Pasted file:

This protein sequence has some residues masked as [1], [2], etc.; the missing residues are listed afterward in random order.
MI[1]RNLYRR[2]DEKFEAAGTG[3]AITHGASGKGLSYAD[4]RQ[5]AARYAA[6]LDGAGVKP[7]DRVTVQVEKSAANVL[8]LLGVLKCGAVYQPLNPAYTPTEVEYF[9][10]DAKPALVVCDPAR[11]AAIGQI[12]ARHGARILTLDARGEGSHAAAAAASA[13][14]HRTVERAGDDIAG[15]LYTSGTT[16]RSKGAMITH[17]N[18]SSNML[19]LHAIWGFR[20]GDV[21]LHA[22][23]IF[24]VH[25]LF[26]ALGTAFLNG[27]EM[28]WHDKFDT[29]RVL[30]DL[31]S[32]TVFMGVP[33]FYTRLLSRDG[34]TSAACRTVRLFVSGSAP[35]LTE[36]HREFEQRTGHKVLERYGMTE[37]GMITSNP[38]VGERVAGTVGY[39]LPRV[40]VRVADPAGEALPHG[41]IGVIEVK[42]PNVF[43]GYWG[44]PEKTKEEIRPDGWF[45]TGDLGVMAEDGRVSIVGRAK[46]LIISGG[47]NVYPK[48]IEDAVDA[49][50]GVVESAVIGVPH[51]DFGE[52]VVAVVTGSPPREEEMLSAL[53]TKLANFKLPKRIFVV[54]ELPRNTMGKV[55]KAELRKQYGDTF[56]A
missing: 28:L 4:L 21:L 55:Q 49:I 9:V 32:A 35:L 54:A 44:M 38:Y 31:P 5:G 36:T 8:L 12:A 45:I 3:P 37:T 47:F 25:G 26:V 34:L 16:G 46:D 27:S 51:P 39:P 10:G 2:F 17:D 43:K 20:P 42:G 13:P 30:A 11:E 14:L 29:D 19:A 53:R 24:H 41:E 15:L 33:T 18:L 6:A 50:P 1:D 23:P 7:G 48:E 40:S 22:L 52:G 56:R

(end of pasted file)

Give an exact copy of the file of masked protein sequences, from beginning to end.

This protein sequence has some residues masked as [1], [2], etc.; the missing residues are listed afterward in random order.
MI[1]RNLYRR[2]DEKFEAAGTG[3]AITHGASGKGLSYAD[4]RQ[5]AARYAA[6]LDGAGVKP[7]DRVTVQVEKSAANVL[8]LLGVLKCGAVYQPLNPAYTPTEVEYF[9][10]DAKPALVVCDPAR[11]AAIGQI[12]ARHGARILTLDARGEGSHAAAAAASA[13][14]HRTVERAGDDIAG[15]LYTSGTT[16]RSKGAMITH[17]N[18]SSNML[19]LHAIWGFR[20]GDV[21]LHA[22][23]IF[24]VH[25]LF[26]ALGTAFLNG[27]EM[28]WHDKFDT[29]RVL[30]DL[31]S[32]TVFMGVP[33]FYTRLLSRDG[34]TSAACRTVRLFVSGSAP[35]LTE[36]HREFEQRTGHKVLERYGMTE[37]GMITSNP[38]VGERVAGTVGY[39]LPRV[40]VRVADPAGEALPHG[41]IGVIEVK[42]PNVF[43]GYWG[44]PEKTKEEIRPDGWF[45]TGDLGVMAEDGRVSIVGRAK[46]LIISGG[47]NVYPK[48]IEDAVDA[49][50]GVVESAVIGVPH[51]DFGE[52]VVAVVTGSPPREEEMLSAL[53]TKLANFKLPKRIFVV[54]ELPRNTMGKV[55]KAELRKQYGDTF[56]A
missing: 28:L 4:L 21:L 55:Q 49:I 9:V 32:A 35:L 54:A 44:M 38:Y 31:P 5:G 36:T 8:L 12:A 45:I 3:P 37:T 47:F 25:G 26:V 34:L 16:G 46:D 27:S 51:P 39:P 10:G 2:F 17:D 43:K 20:P 42:G 13:P 30:A 11:E 14:L 29:D 19:A 53:R 24:H 41:E 15:L 33:T 18:L 6:A 50:P 1:D 23:P 7:G 48:E 40:S 22:L 52:G 56:R